Why are 6V6G(T)'s always black inside? - diyAudio
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Old 24th November 2003, 09:24 AM   #1
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Default Why are 6V6G(T)'s always black inside?

Every one I have ever seen is always black on the inside surface of the glass envelope. Even ones with relatively little use. Whyzat?
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Old 24th November 2003, 03:29 PM   #2
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Hi,

Quote:
Every one I have ever seen is always black on the inside surface of the glass envelope. Even ones with relatively little use. Whyzat?
Most older 6L6G had this coating as well.
Not all 6V6s do have that coating (graphite) though, the USSR ones for instance don't have this.

6L6 STORY

At the bottom of page are some 6V6 pictures.

Note also that not the entire glass is coated, it just grows darker with ageing because of the gettering.

Now as to why this was done, I don't know but I could try to find in explanation in my tube history books....

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Old 24th November 2003, 05:15 PM   #3
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I've got some new looking Magnavox 6V6s that don't have the coating. Small cylindrical ribbed plate, gray color. They look real neet.

I seem to remember the explanation is the glass they used to use was too good an insulator, so electrons which got away from the plate and struck the envelope (giving the blue glow) built up a charge, and over time this would have bad effects on the glass. So they put conductive graphite inside to provide leakage current.

Or maybe they did it to increase IR absorbtion, allowing more plate dissipation. Who knows.

Tim
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Old 25th November 2003, 01:45 AM   #4
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Hi,

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I seem to remember the explanation is the glass they used to use was too good an insulator, so electrons which got away from the plate and struck the envelope (giving the blue glow) built up a charge, and over time this would have bad effects on the glass. So they put conductive graphite inside to provide leakage current.
You're going to have a hard time explaining, mister.

You don't make any sense here, junior.

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Old 25th November 2003, 02:02 AM   #5
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Why are 6V6G(T)'s always black inside?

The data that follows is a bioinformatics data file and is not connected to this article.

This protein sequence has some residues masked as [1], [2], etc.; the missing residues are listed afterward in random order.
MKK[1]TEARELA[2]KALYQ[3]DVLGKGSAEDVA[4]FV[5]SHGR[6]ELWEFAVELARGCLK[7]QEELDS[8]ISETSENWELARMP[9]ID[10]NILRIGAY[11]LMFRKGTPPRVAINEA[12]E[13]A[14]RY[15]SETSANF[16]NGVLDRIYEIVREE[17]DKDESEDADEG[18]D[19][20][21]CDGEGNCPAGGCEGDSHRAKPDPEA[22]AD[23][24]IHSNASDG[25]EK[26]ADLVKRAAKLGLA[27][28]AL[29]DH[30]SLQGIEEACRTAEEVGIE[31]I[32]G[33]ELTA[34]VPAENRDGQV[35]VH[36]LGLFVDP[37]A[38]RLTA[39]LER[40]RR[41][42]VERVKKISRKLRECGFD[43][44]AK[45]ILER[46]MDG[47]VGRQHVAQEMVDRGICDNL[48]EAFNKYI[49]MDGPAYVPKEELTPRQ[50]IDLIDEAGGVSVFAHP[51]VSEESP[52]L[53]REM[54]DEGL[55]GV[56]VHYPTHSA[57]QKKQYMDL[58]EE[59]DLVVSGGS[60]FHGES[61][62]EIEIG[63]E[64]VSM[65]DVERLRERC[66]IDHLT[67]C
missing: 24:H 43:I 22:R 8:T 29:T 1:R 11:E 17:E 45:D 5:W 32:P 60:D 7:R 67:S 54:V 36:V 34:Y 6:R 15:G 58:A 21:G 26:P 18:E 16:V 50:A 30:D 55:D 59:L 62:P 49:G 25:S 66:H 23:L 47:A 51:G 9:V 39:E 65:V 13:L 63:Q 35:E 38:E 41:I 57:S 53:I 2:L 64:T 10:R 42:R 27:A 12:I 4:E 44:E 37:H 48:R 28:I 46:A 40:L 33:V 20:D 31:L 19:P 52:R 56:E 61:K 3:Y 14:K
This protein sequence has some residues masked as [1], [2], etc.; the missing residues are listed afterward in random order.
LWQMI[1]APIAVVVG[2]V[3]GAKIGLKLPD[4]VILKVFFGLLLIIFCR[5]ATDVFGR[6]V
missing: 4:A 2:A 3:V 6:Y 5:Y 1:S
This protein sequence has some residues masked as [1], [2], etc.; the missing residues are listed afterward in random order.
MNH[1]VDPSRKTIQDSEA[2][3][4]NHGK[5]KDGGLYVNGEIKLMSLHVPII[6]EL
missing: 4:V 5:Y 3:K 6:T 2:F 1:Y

To give a dark tone?
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Old 25th November 2003, 02:08 AM   #6
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Hi,

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To give a dark tone?
LOL...

I think it has more to do with the glass not being baked...

Could be wrong though....

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Old 25th November 2003, 02:13 AM   #7
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Frank,

I dunno why it's dark either. Perhaps the designer had a fondness for Guinness.

Now of my collection of NOS GE and RCA 12V6's have anything but clear glass.
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Old 25th November 2003, 02:31 AM   #8
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Hi,

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I dunno why it's dark either. Perhaps the designer had a fondness for Guinness.
With my fondness for the occasionnal Guinness?

Rest assured, it IS the glass that made them use the coating.

Secondary emission comes to mind with impurities in the bottle...too young to quote this from the top of my head though...

Pretty sure I'm not too far off base.

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Old 25th November 2003, 03:13 AM   #9
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Quote:
Originally posted by fdegrove
You're going to have a hard time explaining, mister.

You don't make any sense here, junior.
Hey, it's just what I heard. Doesn't make much sense to me either.

Tim
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Old 25th November 2003, 03:58 AM   #10
SHiFTY is offline SHiFTY  New Zealand
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I have a whole lot of tubes that are black inside, certainly a lot of JAN ones seem to have the black coating. Maybe the army liked the blackout look

I think it was to make them look more like the metal tubes of old...
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